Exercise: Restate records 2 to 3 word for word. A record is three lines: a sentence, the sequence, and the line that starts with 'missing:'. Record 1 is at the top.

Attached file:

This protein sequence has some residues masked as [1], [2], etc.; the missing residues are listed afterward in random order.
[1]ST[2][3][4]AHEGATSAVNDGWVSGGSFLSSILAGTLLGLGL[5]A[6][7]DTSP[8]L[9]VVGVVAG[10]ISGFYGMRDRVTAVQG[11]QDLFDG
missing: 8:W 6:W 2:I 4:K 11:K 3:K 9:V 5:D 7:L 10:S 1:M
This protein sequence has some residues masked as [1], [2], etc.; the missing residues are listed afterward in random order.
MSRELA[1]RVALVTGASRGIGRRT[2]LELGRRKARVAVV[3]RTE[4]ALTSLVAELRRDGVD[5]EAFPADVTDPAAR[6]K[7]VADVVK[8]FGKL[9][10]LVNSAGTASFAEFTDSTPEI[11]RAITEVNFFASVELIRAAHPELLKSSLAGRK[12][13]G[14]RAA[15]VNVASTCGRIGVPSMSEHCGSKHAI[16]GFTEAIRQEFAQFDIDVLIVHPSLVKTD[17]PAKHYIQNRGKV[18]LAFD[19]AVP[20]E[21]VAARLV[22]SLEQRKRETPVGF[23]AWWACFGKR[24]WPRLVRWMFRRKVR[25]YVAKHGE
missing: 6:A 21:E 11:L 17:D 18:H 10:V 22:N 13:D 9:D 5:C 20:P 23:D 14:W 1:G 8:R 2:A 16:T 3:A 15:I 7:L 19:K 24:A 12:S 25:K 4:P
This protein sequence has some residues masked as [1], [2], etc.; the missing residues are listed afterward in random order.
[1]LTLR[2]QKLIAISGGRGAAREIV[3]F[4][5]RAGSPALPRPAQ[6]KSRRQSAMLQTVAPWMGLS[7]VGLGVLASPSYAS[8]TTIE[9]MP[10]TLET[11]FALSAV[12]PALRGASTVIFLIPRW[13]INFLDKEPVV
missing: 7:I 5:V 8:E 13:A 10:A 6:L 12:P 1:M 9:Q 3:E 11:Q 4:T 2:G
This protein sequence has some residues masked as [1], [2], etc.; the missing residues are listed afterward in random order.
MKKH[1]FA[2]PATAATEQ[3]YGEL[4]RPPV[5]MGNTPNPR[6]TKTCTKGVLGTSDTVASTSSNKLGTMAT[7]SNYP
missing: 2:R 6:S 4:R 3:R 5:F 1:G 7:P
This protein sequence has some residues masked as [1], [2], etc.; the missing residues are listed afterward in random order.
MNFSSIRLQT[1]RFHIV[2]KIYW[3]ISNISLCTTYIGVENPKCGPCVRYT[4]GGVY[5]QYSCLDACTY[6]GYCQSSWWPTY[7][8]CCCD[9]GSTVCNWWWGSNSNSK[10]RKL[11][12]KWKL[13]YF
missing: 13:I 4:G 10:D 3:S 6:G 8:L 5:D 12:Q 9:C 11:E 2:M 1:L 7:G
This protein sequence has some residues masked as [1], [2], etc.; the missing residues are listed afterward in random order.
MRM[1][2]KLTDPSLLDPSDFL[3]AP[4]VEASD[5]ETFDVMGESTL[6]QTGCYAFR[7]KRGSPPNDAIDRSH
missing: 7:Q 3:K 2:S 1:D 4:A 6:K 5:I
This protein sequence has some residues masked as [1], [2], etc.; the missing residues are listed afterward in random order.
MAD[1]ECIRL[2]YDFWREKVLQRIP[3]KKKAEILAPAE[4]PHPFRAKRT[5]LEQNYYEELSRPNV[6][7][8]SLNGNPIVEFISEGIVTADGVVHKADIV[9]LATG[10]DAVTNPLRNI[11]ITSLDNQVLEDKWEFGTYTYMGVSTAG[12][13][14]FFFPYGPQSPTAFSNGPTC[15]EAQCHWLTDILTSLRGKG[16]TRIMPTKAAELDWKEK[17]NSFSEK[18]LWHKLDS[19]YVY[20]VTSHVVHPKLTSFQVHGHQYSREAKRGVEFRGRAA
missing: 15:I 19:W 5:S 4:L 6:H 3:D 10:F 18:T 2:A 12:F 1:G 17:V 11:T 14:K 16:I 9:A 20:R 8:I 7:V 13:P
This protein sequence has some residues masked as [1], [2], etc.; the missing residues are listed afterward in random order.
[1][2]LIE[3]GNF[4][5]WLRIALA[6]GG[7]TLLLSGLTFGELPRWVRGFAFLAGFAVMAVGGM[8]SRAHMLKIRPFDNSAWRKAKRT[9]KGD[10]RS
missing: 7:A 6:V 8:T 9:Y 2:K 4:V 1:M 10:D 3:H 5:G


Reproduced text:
This protein sequence has some residues masked as [1], [2], etc.; the missing residues are listed afterward in random order.
MSRELA[1]RVALVTGASRGIGRRT[2]LELGRRKARVAVV[3]RTE[4]ALTSLVAELRRDGVD[5]EAFPADVTDPAAR[6]K[7]VADVVK[8]FGKL[9][10]LVNSAGTASFAEFTDSTPEI[11]RAITEVNFFASVELIRAAHPELLKSSLAGRK[12][13]G[14]RAA[15]VNVASTCGRIGVPSMSEHCGSKHAI[16]GFTEAIRQEFAQFDIDVLIVHPSLVKTD[17]PAKHYIQNRGKV[18]LAFD[19]AVP[20]E[21]VAARLV[22]SLEQRKRETPVGF[23]AWWACFGKR[24]WPRLVRWMFRRKVR[25]YVAKHGE
missing: 6:A 21:E 11:L 17:D 18:H 10:V 22:N 13:D 9:D 5:C 20:P 23:D 14:W 1:G 8:R 2:A 16:T 3:A 15:I 7:L 19:K 24:A 12:S 25:K 4:P
This protein sequence has some residues masked as [1], [2], etc.; the missing residues are listed afterward in random order.
[1]LTLR[2]QKLIAISGGRGAAREIV[3]F[4][5]RAGSPALPRPAQ[6]KSRRQSAMLQTVAPWMGLS[7]VGLGVLASPSYAS[8]TTIE[9]MP[10]TLET[11]FALSAV[12]PALRGASTVIFLIPRW[13]INFLDKEPVV
missing: 7:I 5:V 8:E 13:A 10:A 6:L 12:P 1:M 9:Q 3:E 11:Q 4:T 2:G